…unless you’re up to no good? With many companies jumping on the ‘truly unlimited internet’ bandwagon, does anyone really need access to never-ending data on-the-go?
Why am I talking about this now? There are two reasons.
Firstly, T-Mobile recently launched its ‘Full Monty’ tariff offering unlimited internet, supposedly without caveats.
Secondly, the mobile network GiffGaff, which has been offering truly unlimited internet since its inception, is weighing up its options.
Before I explore this in detail, I must first set one thing straight – I’m not going to moan about companies using the word unlimited, at least in these cases. I think it’s great that networks are finally getting to grips with the fact that the word ‘unlimited’ should mean what it says. In my view, there should be no data caps if you want to advertise your service as ‘unlimited’.
Anyway, this is all by-the-by – mobile companies have cottoned on to the fact that we love it when they tell the truth, and if they can offer truly unlimited internet, good on them. However, my question is – does anyone really need it?
Who needs unlimited internet?
I’m with GiffGaff, which runs on O2’s network, and I benefit from its truly unlimited internet at £10 a month. In an attempt to steer away from promoting the service, I’ll stop at saying that I think it’s a bargain and enjoy using the net without fear of a big bill at the end of the month.
However, despite months upon months of trying to use as the internet as much as I can (watching YouTube videos, downloading apps etc), I can’t seem to use more than 1GB of data. And I’m surprised, especially after reading stories of mobile internet bill shock.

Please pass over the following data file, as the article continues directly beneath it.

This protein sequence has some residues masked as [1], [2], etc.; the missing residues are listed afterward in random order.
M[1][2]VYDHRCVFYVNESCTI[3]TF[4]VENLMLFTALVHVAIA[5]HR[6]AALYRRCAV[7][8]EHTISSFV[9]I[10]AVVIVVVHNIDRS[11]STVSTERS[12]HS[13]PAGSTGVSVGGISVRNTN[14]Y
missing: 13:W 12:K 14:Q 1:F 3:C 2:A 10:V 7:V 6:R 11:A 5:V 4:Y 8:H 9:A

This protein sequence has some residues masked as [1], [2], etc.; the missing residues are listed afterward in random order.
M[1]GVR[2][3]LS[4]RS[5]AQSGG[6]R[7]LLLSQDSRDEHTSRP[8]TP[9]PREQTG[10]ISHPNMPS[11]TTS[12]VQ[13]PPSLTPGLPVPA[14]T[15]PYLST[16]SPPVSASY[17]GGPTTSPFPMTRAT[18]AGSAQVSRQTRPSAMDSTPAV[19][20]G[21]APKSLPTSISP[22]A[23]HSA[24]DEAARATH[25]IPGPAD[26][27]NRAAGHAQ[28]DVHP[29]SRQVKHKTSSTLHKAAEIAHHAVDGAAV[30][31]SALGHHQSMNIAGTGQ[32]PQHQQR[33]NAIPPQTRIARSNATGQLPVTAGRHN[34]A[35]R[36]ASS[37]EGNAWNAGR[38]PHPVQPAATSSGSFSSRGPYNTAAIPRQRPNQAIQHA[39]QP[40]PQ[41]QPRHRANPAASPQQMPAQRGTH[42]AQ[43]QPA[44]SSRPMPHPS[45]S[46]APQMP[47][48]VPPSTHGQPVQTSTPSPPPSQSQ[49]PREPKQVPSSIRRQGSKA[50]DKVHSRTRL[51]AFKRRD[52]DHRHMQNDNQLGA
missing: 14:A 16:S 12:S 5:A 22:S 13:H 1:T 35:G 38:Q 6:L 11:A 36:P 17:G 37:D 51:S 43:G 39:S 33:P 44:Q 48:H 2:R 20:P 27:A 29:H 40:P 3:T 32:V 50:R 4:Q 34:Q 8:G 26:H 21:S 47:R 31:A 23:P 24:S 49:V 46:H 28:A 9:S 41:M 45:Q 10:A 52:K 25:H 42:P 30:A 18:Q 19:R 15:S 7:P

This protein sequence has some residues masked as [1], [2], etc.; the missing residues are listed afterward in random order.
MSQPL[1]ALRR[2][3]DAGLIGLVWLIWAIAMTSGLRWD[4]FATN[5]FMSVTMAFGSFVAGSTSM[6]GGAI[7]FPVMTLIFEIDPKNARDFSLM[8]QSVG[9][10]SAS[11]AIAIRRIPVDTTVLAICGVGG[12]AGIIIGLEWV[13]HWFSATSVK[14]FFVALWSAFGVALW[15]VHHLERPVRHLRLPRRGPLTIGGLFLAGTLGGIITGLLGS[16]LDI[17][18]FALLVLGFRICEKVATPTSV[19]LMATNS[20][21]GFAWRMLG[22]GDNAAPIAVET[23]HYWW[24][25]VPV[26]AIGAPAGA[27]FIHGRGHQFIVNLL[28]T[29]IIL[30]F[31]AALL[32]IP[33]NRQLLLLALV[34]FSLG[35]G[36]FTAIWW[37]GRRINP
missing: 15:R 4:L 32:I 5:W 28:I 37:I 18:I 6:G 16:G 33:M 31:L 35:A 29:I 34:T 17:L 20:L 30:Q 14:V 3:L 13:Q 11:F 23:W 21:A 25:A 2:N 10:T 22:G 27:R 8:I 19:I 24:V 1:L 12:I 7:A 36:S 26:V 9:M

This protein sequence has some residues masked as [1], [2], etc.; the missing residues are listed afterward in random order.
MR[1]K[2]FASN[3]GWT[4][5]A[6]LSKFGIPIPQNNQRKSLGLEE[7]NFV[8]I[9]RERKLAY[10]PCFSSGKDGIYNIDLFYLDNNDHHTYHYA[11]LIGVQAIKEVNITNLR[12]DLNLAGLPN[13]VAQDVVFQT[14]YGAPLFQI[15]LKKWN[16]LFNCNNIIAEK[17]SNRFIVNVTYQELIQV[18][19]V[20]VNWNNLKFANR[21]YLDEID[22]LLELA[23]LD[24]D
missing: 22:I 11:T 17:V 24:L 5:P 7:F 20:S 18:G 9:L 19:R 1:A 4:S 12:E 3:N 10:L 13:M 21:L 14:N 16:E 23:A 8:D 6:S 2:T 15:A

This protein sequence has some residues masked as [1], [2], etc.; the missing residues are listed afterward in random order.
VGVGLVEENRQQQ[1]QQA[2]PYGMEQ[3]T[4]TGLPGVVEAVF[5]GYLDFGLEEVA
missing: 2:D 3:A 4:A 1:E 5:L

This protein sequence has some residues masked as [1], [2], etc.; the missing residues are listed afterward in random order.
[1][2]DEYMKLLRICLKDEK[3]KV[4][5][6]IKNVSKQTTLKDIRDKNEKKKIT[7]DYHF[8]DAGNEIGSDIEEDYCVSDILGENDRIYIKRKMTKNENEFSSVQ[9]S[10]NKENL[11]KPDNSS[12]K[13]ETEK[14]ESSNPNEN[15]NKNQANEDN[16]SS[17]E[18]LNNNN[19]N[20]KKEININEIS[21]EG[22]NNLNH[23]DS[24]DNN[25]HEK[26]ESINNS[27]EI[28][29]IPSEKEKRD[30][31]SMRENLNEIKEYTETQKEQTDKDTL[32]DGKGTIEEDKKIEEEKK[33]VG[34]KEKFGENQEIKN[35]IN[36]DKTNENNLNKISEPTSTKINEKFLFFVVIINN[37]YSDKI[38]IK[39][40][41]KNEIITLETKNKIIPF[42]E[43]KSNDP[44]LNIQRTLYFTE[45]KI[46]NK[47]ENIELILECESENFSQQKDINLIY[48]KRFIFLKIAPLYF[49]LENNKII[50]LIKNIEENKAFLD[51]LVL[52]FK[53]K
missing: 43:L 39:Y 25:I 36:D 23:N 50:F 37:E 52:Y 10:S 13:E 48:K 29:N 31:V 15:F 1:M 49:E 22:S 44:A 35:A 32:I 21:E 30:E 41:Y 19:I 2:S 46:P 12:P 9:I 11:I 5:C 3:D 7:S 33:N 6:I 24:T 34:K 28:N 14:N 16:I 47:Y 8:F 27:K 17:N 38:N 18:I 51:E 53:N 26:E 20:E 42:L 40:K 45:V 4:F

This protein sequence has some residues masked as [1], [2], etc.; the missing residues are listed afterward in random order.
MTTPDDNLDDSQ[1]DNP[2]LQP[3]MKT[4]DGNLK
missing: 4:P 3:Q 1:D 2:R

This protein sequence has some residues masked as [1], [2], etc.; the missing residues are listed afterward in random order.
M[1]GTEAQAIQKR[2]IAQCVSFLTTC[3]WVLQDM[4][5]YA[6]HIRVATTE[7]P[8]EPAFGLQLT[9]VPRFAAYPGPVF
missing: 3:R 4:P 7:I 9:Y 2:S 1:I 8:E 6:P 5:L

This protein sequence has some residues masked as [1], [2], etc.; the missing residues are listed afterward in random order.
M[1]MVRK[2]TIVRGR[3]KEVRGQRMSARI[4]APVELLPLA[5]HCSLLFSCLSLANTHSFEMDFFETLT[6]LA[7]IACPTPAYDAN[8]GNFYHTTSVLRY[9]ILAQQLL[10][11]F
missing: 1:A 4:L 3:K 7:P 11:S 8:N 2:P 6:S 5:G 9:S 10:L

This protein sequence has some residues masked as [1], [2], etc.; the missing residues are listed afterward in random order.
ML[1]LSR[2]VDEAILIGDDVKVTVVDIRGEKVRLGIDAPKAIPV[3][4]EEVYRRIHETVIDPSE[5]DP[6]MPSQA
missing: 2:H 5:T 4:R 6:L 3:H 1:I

This has led me to the conclusion that no one could possibly need more than 3GB of internet a month on their mobile.
Abusing the limits
This brings me to GiffGaff’s problem. Less than 1% of its users consume more than 30% of all the data used by its customers. This, GiffGaff argues, is distorting their data costs and making its business unsustainable.
This minority group are apparently using their data for things like downloading high-def movies (unnecessary for a small mobile screen), iTunes track lists larger than a phone could hold, and streaming video content for eight hours a day by tethering their mobile to their PC or TV.
GiffGaff is taking action by disconnecting these users. However, much of its community doesn’t think the network can call its offering ‘unlimited’ if there are such restrictions.
So, should GiffGaff simply be allowed to remove the 1% who are abusing the system and continue to offer unlimited internet? The Advertising Standards Authority allows networks to use the word ‘unlimited’ even if they take action against up to 2% of their users.
Or should GiffGaff just bite the bullet and add a fair usage policy to its internet offering, say a 3GB limit, and revoke its use of the word ‘unlimited’? At the end of the day, what’s the point of offering unlimited internet if 99% of its users aren’t really stretching the system?